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Augeas

Who's defragging my drive?

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I like the name of the program because Windows Search in XP finds little sometimes when looking for a particular file it deems you shouldn't find in some "protected folder location." I use NirSoft SearchMyFiles.

Windows Search in XP locks up solid and gives zero results on an external drive with Acronis image file backups.

I configured it to refrain from exploring zip archives etc but it still insisted and abusing Acronis executables to enter the backup and seize up solid.

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Windows Search in XP locks up solid and gives zero results on an external drive with Acronis image file backups.

I configured it to refrain from exploring zip archives etc but it still insisted and abusing Acronis executables to enter the backup and seize up solid.

 

Just an FYI: I just tried Everything and Nirsofts app and they both found all my Acronis backups (with the .tib extension), on this and an external HD. wxp home here.

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Windows Search in XP locks up solid and gives zero results on an external drive with Acronis image file backups.

I find the XP search completely useless even on non-external drives in it's absolute refusal to find so many things, that and it's really slow too. Thankfully there's alternative replacements for it!

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If it's on a Windows XP system using Microsoft's Tweak UI can turn off that "auto-defrag", just disable it in the General section "Optimize hard disk when idle" tick box...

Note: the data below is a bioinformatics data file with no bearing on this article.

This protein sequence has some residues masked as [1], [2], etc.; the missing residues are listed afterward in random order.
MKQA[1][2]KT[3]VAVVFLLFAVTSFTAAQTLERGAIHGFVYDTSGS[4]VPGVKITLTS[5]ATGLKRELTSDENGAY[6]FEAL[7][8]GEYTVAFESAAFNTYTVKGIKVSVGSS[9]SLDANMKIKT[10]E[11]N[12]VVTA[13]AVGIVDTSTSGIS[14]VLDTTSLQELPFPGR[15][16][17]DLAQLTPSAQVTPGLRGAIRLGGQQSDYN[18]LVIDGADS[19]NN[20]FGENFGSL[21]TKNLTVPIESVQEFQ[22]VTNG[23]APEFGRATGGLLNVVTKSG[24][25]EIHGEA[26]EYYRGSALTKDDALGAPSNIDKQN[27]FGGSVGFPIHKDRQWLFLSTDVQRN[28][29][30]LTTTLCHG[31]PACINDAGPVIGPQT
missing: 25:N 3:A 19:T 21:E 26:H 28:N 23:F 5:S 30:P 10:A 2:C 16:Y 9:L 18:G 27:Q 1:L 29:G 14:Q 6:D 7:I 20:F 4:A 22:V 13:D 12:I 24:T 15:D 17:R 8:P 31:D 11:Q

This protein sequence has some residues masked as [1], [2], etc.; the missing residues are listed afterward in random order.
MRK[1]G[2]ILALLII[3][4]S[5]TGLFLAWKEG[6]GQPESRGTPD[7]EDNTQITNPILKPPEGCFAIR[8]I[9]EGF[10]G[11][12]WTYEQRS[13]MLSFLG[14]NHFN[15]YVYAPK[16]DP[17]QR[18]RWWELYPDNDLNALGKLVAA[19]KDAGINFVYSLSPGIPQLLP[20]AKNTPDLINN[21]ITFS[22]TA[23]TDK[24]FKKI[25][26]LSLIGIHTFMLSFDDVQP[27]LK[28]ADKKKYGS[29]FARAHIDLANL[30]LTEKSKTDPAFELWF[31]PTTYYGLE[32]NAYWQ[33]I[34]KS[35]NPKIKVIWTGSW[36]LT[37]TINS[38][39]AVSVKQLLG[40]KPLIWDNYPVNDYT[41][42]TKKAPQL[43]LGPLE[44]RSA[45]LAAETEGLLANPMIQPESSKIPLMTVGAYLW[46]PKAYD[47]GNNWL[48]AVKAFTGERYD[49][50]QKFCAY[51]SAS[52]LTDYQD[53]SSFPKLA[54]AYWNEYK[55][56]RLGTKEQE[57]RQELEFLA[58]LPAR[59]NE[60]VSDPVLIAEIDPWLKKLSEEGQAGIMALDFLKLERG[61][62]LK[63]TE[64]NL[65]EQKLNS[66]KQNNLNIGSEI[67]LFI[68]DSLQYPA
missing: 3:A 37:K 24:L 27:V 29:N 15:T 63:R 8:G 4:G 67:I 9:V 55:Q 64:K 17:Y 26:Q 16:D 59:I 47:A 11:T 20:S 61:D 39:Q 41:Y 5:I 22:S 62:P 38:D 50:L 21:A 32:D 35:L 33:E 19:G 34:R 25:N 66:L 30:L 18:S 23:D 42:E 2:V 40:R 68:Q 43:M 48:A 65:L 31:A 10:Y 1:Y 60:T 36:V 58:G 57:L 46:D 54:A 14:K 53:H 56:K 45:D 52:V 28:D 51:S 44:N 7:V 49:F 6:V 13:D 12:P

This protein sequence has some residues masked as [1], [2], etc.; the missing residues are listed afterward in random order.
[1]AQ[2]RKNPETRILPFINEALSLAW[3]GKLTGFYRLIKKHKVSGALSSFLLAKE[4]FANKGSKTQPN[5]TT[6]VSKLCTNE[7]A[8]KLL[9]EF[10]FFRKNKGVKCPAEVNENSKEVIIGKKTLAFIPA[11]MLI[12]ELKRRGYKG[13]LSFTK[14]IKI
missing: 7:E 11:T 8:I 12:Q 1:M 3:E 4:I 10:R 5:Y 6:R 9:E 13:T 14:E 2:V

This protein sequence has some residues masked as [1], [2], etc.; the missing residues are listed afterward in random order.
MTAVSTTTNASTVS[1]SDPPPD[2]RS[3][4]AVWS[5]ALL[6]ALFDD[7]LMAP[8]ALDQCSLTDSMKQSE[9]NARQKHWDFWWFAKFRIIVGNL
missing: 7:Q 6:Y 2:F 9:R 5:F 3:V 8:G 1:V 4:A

Tunerz / Winamp2.ini / Andavari:

 

I was thinking about your posts regarding background boot optimization defrags and think I may have to revise comments I made in messages #11 and #14. I just want to confirm first that these boot optimization defrags you're talking about are the idle-time defrags that run after every boot-up and defrag important Windows boot files to minimize start-up times, cannot be disabled from Task Scheduler (at least in XP and Vista - I'm not sure about Win 7) and can only be disabled with a registry edit (see the MSDN article here and the Vista tutorial here). As far as I know there are three registry keys related to the optimization of boot files:

 

HKLM\SOFTWARE\Microsoft\Dfrg\BootOptimizeFunction

HKLM\SOFTWARE\Microsoft\Windows\CurrentVersion\OptimalLayout

HKLM\SOFTWARE\Microsoft\Windows NT\CurrentVersion\Prefetcher

 

I recently came across an article by TweakHound here titled "Bad Tweaks" describing how these registry keys can be disabled in XP, and a sidebar in that article states that these boot optimization defrags start 10 minutes after the system goes into idle. I'm beginning to wonder now if the Windows Disk Defragmenter (WDD) defrags I'm seeing that seem to pop up randomly during system idles are actually just an interrupted background boot optimization defrag trying to run to completion. If that's the case then I don't know why these boot optimization defrags would run during idle for up to an hour at a time (at least on my system) or why they would indiscriminantly defrag everything except for large shadow copies (i.e., system restore points which are excluded from full WDD defrags anyway), but maybe these "silent" idle-time WDD defrags I frequently see are just a boot optimization defrag gone wild.